Vatican II document opened the Bible to Catholic faithful

Pope Francis often encourages the faithful to carry a small Bible and to read some of it daily.


Pope Francis often encourages the faithful to carry a small Bible and to read some of it daily.

December 7, 2015

Fifty years ago, the Dogmatic Constitution on Divine Revelation (Dei Verbum) urged the faithful to nourish their faith by reading the Bible, putting an end to centuries of seeing direct access to the Scriptures as something reserved to the clergy.

Stating that "easy access to sacred Scripture should be provided for all the Christian faithful," the document stressed that frequent Bible reading allows the faithful another connection to "the excellent knowledge of Jesus Christ."

Today, Pope Francis repeatedly asks the faithful to carry a pocket-sized Gospel or Bible and to read several verses a day. The pope even had free copies of a pocket-sized edition of the Gospels given to the faithful gathered in St. Peter's Square at a number of his Sunday Angelus addresses.

"Take this Gospel; carry it with you, to read it often, every day," he said in March. "The word of God is a light for our path."

The Bible is considered the best-selling book of all time with an estimated five billion copies sold and with versions in close to 350 languages. However, a question remains: With so many Bibles available worldwide, why are there still Christians with limited knowledge or access to the Word of God?

In short, where have all the Bibles gone?

The Biblical Centre of Africa and Madagascar hosted a conference Nov. 10-14 in Rwanda to reflect on Dei Verbum, and participants agreed it placed "the Bible at the centre of Christian spirituality."

Access to Scripture is no simple task in Africa, a continent with an estimated 2,000 languages.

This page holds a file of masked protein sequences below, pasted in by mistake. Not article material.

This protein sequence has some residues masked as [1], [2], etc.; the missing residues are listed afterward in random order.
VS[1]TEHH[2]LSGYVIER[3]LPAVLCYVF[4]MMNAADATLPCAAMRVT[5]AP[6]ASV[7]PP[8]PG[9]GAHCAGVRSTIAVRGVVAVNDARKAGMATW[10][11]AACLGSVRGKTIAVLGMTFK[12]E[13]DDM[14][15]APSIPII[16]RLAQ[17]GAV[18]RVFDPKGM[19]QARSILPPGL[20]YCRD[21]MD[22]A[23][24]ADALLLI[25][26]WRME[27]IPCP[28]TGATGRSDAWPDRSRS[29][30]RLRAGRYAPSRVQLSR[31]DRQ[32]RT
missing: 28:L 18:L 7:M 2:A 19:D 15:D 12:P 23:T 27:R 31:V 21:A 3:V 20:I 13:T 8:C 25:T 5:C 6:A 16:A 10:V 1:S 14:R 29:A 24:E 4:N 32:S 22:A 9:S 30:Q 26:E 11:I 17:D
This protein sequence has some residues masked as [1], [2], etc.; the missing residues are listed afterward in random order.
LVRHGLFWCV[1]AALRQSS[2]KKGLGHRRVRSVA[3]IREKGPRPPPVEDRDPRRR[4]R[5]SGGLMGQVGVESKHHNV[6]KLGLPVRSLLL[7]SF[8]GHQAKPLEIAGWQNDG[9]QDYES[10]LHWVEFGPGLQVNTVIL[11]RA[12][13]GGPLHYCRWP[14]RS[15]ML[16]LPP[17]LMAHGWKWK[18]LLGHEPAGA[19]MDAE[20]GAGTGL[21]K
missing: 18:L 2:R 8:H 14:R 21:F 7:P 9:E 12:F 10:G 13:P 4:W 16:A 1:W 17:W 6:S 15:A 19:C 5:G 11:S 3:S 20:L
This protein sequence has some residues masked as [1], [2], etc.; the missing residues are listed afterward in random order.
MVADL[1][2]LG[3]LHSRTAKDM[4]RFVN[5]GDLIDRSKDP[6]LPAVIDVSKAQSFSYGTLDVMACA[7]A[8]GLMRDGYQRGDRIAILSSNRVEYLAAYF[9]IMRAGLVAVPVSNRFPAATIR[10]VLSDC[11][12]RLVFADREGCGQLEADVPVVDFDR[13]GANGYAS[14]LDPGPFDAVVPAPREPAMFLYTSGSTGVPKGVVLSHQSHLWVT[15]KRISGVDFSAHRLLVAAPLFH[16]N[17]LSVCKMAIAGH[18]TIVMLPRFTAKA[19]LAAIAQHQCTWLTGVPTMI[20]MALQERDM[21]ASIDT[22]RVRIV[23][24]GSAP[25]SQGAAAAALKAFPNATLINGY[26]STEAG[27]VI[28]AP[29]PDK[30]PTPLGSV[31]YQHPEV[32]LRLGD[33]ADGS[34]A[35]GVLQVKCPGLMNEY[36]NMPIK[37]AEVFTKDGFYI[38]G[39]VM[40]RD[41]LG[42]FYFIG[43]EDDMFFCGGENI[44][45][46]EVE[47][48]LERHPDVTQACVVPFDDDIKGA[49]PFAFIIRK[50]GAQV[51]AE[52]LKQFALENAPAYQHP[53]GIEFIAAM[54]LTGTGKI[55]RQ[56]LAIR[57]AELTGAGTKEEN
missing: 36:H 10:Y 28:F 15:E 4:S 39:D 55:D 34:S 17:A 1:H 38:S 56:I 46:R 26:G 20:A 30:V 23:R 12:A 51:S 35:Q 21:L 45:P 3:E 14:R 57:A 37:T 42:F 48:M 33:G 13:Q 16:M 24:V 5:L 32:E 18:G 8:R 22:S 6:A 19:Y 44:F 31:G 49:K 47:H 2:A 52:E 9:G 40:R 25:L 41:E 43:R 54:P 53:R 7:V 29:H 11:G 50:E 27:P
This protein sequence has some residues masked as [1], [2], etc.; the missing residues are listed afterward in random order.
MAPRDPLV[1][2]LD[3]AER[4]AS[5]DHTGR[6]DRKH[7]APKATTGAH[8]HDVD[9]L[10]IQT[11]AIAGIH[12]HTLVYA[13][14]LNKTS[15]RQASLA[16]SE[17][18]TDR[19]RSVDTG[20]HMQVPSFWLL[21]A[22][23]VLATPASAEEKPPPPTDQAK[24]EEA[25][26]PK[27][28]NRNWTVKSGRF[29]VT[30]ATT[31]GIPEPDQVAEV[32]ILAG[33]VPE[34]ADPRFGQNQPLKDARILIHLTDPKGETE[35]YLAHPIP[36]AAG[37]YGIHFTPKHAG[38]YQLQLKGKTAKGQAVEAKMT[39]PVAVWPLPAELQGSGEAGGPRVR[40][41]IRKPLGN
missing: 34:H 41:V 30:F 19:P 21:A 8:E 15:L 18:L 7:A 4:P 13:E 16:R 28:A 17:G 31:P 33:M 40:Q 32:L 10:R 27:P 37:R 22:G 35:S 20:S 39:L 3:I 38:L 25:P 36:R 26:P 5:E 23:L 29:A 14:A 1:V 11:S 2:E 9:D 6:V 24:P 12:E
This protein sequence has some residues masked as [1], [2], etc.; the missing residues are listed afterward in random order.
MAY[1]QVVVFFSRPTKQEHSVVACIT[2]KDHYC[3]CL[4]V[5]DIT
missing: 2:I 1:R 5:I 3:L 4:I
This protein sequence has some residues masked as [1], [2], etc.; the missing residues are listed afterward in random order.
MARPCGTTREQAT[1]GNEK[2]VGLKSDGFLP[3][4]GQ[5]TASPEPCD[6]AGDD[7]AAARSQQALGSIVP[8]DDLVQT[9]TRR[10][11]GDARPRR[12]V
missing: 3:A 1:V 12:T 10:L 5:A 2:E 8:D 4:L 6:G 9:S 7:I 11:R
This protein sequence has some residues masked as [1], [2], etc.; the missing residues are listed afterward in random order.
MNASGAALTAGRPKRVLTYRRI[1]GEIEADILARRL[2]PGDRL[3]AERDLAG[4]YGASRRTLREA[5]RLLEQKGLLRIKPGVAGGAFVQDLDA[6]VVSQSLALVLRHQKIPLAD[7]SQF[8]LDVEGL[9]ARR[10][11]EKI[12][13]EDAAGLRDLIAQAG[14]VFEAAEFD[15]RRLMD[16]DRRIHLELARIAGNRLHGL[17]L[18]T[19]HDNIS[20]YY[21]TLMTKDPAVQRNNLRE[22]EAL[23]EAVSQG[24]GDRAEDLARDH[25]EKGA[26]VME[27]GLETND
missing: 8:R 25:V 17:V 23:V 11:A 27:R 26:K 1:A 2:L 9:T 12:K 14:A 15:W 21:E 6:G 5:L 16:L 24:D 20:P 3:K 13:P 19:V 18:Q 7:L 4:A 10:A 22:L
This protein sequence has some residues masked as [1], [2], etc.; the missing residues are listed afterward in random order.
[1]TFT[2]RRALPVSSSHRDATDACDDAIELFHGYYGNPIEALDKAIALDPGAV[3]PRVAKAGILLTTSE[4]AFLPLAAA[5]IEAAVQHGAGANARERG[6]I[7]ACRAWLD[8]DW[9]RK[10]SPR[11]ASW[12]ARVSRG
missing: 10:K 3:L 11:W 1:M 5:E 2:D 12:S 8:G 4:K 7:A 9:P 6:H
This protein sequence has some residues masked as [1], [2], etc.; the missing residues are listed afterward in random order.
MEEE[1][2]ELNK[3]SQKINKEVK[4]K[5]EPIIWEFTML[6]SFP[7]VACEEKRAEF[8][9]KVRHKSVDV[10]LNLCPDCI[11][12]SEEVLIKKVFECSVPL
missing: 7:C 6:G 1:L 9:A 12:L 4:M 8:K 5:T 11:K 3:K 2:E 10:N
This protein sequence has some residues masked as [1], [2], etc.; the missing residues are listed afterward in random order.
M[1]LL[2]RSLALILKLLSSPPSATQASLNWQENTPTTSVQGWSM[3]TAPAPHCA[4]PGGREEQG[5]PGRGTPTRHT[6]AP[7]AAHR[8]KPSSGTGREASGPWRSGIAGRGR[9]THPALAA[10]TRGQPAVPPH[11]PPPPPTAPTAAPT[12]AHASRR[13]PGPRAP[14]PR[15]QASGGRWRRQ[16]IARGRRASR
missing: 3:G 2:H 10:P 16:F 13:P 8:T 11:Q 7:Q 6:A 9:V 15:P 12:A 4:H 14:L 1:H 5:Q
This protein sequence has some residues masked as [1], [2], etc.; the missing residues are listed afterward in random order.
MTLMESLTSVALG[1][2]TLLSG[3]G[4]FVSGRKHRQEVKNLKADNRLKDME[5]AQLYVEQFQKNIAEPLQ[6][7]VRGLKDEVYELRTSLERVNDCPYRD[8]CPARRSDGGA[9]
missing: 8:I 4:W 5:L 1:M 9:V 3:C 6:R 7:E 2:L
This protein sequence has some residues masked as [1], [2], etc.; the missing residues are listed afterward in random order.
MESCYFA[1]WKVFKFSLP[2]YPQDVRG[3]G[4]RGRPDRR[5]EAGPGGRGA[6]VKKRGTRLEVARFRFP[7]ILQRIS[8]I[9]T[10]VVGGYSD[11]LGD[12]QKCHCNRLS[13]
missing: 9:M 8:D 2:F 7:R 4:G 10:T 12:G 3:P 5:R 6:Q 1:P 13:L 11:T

But Dei Verbum also is relevant in areas where access to the Word of God is not as challenging as in Africa.

Maronite Father Pierre Najem of Beirut, Lebanon, said while the faithful have physical access to Scripture, people still need help in understanding both Scripture and the Church's tradition.

Najem said some communities, even in the Middle East, are still not accustomed to reading the Bible often.

"We are a religious people, but we need to help people be more acquainted with the Scripture," he said.

The Holy Year of Mercy, which begins Dec. 8, presents an opportunity to help the faithful understand God's love through studying Scripture, the priest said. When Pope Francis announced the jubilee, he emphasized the need "to live in the light of the Word of the Lord" with mercy at its centre.

Cardinal Gerhard Muller, prefect of the Congregation for the Doctrine of the Faith, echoed the pope's words.

The teachings of Dei Verbum shed a light on divine revelation as a direct link between God and humanity, he said Nov. 19 during a conference in Rome marking the 50th anniversary of Dei Verbum.

This connection "teaches us above all that divine mercy is not only found in some isolated act of forgiveness of our sins but places us in the most intimate communication with God himself," Muller later told CNS.


The revelation of God's love, mercy and plan for humanity through sacred Scripture, he said, helps to unite Christians, while false interpretations or misunderstandings divide them.

Muller recommended the faithful read the Scriptures aided by commentaries which help them understand the Bible.

The biblical texts come from a time and culture very different than our own, he said. "One needs explanations in order to understand it."